Jul 2, 2010

STRAY - SUICIDE (TRANSATLANTIC 1971) Jap mastering cardboard sleeve

One of the most consistent and popular bands of the 70s, Stray trod a fine line between Hard Rock, Prog, and harmony-driven Boogie, their powerful playing, hook-laden melodies and accomplished harmonies appealing equally to all three audiences. Formed in 1966 by guitarist Del Bromham, who still fronts the band today, they were originally a Mod combo, inspired by the likes of The Small Faces. They built up a reputation on the West London circuit and by the late 60s they'd moved a long way from R&B and Soul covers, eventually writing their own songs and embracing fullblown Psychedelia. By the turn of the 70s they were well established at the forefront of the Underground/Progressive circuit, with a massive following in Europe, and they continued to thrive until the Punk explosion abruptly terminated the Prog scene. After splitting in 1977 they reformed in the early 80s, and they continue to tour and record.
London, England's Stray yielded a prolific career yet managed to elude the fame enjoyed by contemporaries like Cream, Thin Lizzy, or even Mountain. Formed in 1966, the hard rock, prog, and R&B outfit comprised of vocalist/guitarist Del Bromham, vocalist/guitarist Steve Gadd, bass player Gary Giles, and drummer Ritchie Cole signed to Transatlantic Records and released its debut, self-titled album in 1970. The group flirted with success throughout the '70s, releasing nine more records and even recruiting Charlie Kray -- the brother of the notorious Kray twins -- as their manager. In 1975, just prior to the release of Houdini, Gadd was replaced by Peter Dyer, who injected some much-needed life into the band, though the end was near for the financially strapped rockers. They released their last record, the ambitious Hearts of Fire, in 1976 on the Pye label, and proceeded to splinter off into various solo projects. Bromham re-formed the group in 1997 as a three-piece with newcomers Dusty Miller and Phil McKee, renaming the band Del Bromham's Stray, and released a live record called Alive and Giggin' on Mystic Records.[allmusic]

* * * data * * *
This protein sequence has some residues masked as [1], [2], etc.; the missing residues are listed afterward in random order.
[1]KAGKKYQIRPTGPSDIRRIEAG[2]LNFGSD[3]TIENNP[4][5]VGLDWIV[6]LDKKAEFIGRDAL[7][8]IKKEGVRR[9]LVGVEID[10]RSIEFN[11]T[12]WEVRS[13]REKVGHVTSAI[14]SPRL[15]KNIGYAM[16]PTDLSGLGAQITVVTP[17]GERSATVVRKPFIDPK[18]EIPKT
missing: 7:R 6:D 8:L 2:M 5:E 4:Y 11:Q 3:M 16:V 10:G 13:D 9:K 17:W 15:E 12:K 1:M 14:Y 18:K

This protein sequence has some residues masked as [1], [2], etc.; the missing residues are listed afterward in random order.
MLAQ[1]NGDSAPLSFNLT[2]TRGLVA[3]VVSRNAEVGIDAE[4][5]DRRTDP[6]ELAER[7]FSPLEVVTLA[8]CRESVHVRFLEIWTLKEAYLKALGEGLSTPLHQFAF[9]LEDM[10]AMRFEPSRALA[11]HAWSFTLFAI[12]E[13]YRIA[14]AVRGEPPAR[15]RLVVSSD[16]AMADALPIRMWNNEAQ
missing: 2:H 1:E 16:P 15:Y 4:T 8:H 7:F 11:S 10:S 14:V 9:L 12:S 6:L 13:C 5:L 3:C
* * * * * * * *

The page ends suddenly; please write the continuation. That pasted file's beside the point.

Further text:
frumious bandersnatch said...

Very cool early hard-rock album. All of their early output is interesting.
They must have feel a bit out of place on a folk label like Transatlantic !
Some reissues from a few years ago on Castle/Sanctuary exist, including a very good 2 CDs anthology, though they must be out of print at the moment, as this label has unfortunately closed.

Anonymous said...

Nice One! Great blog, rare music, a real treat!

Anonymous said...

Delicious sounds from the very brilliant Stray. They were a definite requirement to go and see in the early seventies. All those Stray, Groundhogs, and early Bowie gigs make you gratefull that you were a teenager during that period.